With this diagnosis, my purpose has been revealed. Sharing my adventure publicly is what I am called to do, and opportunities are presenting themselves left and right. Being on the radio was just the tip of the iceberg. Thank you, cancer. With this diagnosis, our church has become our family. We have been picked up and supported by our group of dear friends and Christ followers. We have unveiled a deeper meaning of “friendship” and “fellowship”, and are grateful to have them standing in support by our sides. Thank you, cancer.
With this diagnosis, our families and friends have become closer. We talk more. We spend more time together. We value moments differently than we did a year ago. Thank you, cancer. With this diagnosis, our community is coming together. One goal. One purpose. Thank you, cancer.
With this diagnosis, I am learning more about myself. I am stubborn. I am strong. I am a fighter. I look good bald. I am funny…Or so, I think. Thank you, cancer.
While I am thankful that my adventure through cancer has led to many blessings, I ultimately owe my thanks to God. With this diagnosis, love has blossomed, doors have opened, prayers have been answered, gifts have appeared, purpose has been revealed, and blessings have poured out. So, dare I say… “Thank you, God.”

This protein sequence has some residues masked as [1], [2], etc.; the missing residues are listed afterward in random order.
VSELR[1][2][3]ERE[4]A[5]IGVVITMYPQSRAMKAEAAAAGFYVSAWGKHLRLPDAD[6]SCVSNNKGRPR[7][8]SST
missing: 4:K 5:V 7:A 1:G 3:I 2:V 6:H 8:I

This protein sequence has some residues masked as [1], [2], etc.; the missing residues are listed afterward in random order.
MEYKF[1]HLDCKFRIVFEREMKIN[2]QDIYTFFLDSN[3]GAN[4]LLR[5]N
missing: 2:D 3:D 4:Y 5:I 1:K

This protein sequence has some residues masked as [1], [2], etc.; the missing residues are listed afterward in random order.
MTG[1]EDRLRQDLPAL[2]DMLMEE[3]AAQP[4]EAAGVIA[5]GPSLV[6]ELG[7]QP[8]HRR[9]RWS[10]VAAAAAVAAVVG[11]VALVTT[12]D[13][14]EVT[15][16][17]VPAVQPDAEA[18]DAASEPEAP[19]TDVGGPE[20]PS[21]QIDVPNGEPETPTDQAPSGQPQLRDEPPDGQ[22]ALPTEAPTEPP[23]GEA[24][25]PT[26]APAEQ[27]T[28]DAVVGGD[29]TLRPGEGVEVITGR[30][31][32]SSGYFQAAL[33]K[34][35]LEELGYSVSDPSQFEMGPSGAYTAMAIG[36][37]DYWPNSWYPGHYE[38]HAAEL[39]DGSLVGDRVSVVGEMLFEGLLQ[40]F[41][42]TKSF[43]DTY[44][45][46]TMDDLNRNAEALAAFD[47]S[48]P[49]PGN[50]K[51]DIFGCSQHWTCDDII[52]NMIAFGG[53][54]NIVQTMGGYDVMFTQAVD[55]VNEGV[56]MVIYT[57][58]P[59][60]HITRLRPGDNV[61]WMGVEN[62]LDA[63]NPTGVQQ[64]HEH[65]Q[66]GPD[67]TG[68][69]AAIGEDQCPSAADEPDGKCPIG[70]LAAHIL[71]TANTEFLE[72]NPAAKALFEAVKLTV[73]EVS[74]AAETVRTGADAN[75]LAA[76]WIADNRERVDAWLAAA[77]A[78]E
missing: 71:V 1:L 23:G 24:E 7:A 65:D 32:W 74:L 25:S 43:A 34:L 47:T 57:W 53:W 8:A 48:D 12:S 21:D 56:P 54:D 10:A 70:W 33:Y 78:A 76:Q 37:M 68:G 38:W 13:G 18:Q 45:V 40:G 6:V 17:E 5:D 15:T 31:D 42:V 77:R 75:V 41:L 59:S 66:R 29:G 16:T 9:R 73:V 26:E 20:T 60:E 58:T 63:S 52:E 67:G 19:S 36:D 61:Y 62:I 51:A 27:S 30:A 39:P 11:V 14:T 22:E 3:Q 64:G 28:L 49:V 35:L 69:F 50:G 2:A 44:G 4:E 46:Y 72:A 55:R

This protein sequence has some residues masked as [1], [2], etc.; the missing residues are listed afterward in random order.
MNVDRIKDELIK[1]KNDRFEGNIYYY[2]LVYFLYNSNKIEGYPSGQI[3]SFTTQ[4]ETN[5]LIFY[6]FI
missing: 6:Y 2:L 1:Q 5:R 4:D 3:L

2 Corinthians 1:20-22 (MSG Version)
“Whatever God has promised gets stamped with the Yes of Jesus. In him, this is what we preach and pray, the great Amen, God’s Yes and our Yes together, gloriously evident. God affirms us, making us a sure thing in Christ, putting his Yes within us. By his Spirit he has stamped us with his eternal pledge—a sure beginning of what he is destined to complete.”
Matt and Stephanie. (May 2010)
We’ve been waiting for nearly a year to hear the news. Are biological children a part of our story?
You can read about when we first had to make the difficult decision to either proceed with my hysterectomy, or to hold off and harvest my eggs here . Thankfully, we proceeded with the surgery and I am still alive today. Cancer-free, mind you. Because my Oncologist understood our desire for biological children, and because my ovaries had not been touched by this disease, she decided to transpose them to a higher location in my abdomen; she moved them with hopes that they could be protected from the harmful radiation procedures. Three months after my last cancer treatment, we were told I could take a blood test that would determine if my ovaries were still in working condition. I took the FSH/LH/Estrogen test last week and we received the results a couple of days ago.